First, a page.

The software for aircraft systems is developed to DO-178B standards. DO-178B primarily concerns itself with safety. Safety analysis carried out at the systems level determines to what level the software shall be developed and verified. Thus, for example, software that could result in a catastrophic failure are developed to Level A. Those that have no impact on safety are assigned Level E, and do not fall under the purview of DO-178 anymore. An example of Level A software would be the software that resides in an Engine Controller. An example of Level E software would be the software in an In-Flight Entertainment System.
But can we call a system safe if it is not secure? For a long time the aero world did not concern itself much about security of a system. A search of DO-178B for the word “security” reveals exactly ZERO results. Hacking into a system was something that banking and financial organizations should worry about. Those who worry about their privacy need to worry about security. But why would anyone hack into an aircraft and how?
The situation has of course rapidly changed. A business traveller wants to seamlessly move from home to office. She sees the aircraft as a flying office, especially on long haul flights. Another passenger wants to keep himself abreast with the latest golfing news as he flies. He might also talk to his ailing mother while flying.
Then we the pilots communicates with the ATC and Ground station using an SMS like service using radio or satellite called ACARS (Aircraft Communication Addressing and Reporting System).
Finally we have the aircraft version of Internet of Things - subsystem communicating to each other and to the OEM/Airlines to report health and potential hazards.
Suddenly we have three independent networks on the aircraft that cannot be allowed access to one another. In the ascending order of security we have Passenger Network < Crew Network < Systems Network. Unless these networks are physically separated, there is always a possibility that someone might hack into the Systems Network. The safety of the aircraft is immediately compromised.
We have now answered the question we asked ourselves previously: unsecured system cannot be called a safe system, no matter how robust the process of development / verification is.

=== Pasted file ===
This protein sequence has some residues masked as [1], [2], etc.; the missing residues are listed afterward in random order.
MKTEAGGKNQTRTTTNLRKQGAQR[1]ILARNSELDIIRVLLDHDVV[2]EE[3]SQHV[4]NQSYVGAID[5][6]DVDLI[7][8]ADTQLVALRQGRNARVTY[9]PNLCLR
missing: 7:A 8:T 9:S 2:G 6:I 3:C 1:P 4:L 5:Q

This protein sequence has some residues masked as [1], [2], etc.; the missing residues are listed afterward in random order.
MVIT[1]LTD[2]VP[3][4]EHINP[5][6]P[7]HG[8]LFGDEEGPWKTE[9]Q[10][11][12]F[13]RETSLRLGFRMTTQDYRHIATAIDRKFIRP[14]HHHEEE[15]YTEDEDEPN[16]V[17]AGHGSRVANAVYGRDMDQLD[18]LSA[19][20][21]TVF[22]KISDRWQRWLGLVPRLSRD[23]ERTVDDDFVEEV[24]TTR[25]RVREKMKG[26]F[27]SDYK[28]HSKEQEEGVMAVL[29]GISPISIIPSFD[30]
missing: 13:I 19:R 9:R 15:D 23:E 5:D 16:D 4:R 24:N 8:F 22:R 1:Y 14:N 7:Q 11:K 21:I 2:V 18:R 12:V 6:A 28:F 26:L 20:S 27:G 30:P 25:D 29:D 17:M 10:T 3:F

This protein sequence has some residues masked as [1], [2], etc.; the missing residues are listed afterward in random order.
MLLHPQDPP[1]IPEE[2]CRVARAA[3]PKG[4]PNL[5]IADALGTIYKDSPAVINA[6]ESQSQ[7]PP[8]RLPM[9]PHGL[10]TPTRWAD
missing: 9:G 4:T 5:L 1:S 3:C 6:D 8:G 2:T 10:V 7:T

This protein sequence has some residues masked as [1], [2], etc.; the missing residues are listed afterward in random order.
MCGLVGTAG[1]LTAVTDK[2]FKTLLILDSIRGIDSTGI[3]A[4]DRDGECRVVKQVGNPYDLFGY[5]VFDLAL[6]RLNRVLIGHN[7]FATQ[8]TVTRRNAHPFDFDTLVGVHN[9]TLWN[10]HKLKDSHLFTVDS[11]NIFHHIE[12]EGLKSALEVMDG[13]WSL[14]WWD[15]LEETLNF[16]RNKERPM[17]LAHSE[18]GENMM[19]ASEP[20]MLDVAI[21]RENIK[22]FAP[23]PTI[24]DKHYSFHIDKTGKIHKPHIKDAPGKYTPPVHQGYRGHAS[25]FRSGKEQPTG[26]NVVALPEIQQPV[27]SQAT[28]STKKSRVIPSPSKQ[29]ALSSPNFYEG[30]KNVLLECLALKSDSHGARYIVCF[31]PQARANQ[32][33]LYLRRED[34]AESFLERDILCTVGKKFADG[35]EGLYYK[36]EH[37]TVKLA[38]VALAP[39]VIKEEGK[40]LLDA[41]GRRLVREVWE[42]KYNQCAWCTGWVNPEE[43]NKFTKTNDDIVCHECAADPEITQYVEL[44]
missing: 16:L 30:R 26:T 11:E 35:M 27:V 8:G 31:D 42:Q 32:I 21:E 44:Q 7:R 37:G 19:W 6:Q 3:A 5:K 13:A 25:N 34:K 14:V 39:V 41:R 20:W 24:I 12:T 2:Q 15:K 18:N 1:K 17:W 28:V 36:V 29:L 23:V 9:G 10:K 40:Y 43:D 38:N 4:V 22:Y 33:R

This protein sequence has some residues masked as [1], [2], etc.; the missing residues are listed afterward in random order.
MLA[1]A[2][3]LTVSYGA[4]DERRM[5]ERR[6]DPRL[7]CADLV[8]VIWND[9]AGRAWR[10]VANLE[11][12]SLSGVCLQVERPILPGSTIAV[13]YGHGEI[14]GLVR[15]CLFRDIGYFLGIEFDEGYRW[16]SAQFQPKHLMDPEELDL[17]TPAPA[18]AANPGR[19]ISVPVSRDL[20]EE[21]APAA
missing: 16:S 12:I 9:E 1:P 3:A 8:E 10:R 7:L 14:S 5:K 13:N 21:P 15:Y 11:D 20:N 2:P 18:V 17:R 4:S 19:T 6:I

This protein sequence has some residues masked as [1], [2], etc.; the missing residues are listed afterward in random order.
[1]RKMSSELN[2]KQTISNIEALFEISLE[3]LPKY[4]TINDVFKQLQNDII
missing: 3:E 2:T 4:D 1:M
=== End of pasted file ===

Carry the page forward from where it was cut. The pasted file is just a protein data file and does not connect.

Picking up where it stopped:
Do-178C has now succeeded DO-178B. Let’s do the same search on this too. What do you think a search of the word “security” on DO-178C reveal? Exactly ONE! Para 2.1 includes the following text: As part of the system life cycle processes, system requirements are developed from the system operational requirements and other considerations such as safety-related, security, and performance requirements.
We can conclude that the aero experts are certainly becoming wise to security threats, but considering the fact that paragraph DO-178C mentions the word “security” only once, not much thought has gone into including secure software development life cycle (S-SDLC) processes in DO-178C. Merely including security requirements at system level may not be sufficient. At present there is a process that ensures that defined artifacts from the software life cycle process flow back into the systems level to enable safety assessment. There is no such equivalent Security Assessment process. Clearly, software development for airborne systems is still largely safety oriented.
It is this author’s strong recommendation that a DO-178C supplement be released as soon as possible to address S-SDLC issues. It is essential to standardize aspects of secure software development and verification, such as Security Risk Assessment, Threat modeling, Vulnerability Assessment, Fuzzing, Server and Network Configuration Review, etc.
Aero systems’ software developed to DO-178B standards is safe. We need to make them secure too. HCL Technologies has a dedicated Aerospace Software Engineering unit that specialises in aerospace safety.